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    Why Obama Isn't Talking to America's Enemies

    Obama came to office evincing what seemed like a deeply held belief that he could negotiate even with America’s enemies. Now that it’s time to engage our foes, including terrorists, his administration is making that job harder all the time.
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    I Owe My Life to a Spy Exchange

    In 1969, Britain traded two senior Soviet spies for a Russian student accused of passing information to the British—much like the exchange carried out today. Because the deal was so lopsided, Moscow threw in a few women who wanted to marry Britons. One of them was my mother.
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    Is Al Qaeda Now Just a Brand?

    Three men arrested on terror charges in Norway today, after a year long investigation, were described as having "links to people abroad who can be linked to Al Qaeda." Indeed, the Bin Laden brand is still often attached to Islamic terrorists and wannabes. But what, in a new era for Islamic terror, does it mean?
  • Grameen Bank Expands Into America

    It’s pretty safe to say that three years ago no one could have predicted that one of the few financial institutions to be opening new branches and expanding lending in America would be a Bangladeshi bank that specialized in loans to people below the poverty line (the vast majority of them women). But that’s just what has happened.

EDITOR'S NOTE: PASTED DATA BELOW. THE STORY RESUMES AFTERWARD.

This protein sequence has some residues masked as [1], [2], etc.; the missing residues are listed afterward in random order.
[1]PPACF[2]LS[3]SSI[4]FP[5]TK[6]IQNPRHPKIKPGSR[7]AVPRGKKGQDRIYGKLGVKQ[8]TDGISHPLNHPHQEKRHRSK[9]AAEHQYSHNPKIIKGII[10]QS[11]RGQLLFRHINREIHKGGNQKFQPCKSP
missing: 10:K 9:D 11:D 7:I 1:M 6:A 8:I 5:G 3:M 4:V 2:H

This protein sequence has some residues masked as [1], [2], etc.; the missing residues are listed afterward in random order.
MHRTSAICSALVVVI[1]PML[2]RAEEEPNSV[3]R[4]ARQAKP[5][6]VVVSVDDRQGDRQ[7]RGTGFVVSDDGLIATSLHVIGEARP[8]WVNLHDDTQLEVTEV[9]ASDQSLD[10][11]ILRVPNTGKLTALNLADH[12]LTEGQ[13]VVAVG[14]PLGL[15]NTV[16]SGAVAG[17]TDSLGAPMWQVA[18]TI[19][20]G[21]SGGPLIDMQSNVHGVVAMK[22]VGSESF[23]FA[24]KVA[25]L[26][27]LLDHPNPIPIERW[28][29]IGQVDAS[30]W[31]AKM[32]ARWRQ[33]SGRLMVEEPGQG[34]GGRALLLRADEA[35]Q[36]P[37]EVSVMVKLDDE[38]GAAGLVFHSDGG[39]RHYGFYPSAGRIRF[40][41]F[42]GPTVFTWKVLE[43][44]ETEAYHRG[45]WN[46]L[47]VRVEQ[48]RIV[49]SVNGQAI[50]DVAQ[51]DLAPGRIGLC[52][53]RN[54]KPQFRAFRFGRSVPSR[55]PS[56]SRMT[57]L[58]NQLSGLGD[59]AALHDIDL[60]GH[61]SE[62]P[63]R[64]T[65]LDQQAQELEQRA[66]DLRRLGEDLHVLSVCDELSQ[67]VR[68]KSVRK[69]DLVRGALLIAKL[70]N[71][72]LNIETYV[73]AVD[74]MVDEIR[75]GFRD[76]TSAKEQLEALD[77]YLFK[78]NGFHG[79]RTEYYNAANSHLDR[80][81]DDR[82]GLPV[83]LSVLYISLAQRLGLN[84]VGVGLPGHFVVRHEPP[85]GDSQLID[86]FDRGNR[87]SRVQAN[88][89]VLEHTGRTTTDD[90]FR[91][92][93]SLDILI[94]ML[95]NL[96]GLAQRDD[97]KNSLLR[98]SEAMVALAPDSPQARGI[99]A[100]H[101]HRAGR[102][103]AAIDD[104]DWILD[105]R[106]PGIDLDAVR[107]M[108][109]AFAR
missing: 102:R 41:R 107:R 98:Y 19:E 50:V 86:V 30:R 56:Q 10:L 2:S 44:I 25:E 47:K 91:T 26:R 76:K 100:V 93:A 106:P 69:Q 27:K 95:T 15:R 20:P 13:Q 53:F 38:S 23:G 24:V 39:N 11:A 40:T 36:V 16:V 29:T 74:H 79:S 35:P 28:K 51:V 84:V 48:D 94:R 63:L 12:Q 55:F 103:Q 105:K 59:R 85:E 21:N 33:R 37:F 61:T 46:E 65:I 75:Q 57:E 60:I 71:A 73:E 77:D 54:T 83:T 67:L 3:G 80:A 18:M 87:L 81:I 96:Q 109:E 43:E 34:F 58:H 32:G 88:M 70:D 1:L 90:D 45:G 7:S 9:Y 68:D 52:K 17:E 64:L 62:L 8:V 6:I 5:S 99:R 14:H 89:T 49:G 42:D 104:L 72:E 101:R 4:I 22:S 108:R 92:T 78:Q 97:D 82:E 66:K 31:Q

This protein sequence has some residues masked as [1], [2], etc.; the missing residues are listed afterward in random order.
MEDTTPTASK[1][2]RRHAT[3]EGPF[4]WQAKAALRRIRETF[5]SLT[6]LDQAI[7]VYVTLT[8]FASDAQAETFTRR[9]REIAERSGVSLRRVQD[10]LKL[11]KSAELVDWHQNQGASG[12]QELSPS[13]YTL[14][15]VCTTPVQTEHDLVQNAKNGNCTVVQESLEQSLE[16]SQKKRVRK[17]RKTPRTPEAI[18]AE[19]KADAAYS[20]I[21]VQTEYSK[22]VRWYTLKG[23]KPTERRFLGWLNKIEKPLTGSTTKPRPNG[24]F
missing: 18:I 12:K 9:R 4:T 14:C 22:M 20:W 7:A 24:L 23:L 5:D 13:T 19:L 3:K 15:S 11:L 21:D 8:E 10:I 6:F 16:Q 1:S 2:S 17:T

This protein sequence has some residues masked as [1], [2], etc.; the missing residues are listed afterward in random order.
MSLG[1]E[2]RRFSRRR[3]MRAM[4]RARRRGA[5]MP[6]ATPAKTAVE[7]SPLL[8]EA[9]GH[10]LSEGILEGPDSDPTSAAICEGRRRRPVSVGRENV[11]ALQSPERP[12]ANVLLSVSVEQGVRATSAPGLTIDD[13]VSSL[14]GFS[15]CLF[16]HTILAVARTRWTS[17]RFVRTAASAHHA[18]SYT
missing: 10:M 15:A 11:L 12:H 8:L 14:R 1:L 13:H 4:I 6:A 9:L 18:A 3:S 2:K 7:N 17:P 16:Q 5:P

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    New Charges Link Qaeda Biggies to N.Y. Subway Plot

    The latest charges filed in a plot to bomb the New York subway provide the strongest evidence yet that the subway-attack plot, to which Afghan immigrant Najibullah Zazi and one codefendant have already pleaded guilty, was an operation conceived and directed by elements of what remains of the so-called core, or central leadership, of Al Qaeda.
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    Is a Russia-U.S. Spy Swap in the Works?

    Echoes of the Cold War continue to reverberate from last week’s FBI roundup of 10 suspected Russian deep-cover spies. Now news reports from Moscow suggest that a Cold War–style spy swap could be in the works to send the alleged Russian agents home—and there’s substance to those reports, some officials in Washington acknowledge.
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    How the Plane Crash Helped Poland Become Normal

    On Sunday, Poles voted for a new president in an election noted less for its outcome than for its tragic circumstance—the emergency vote followed the April 10 plane crash that killed the previous president and his wife along with the head of the Polish central bank, the armed forces chief of staff, and 84 other high-ranking Polish officials.
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    Iranian Woman Faces Stoning for Adultery

    Human-rights campaigners say that a 43-year-old mother of two who says she confessed to adultery under duress will be buried up to her breasts and stoned to death as soon as this weekend.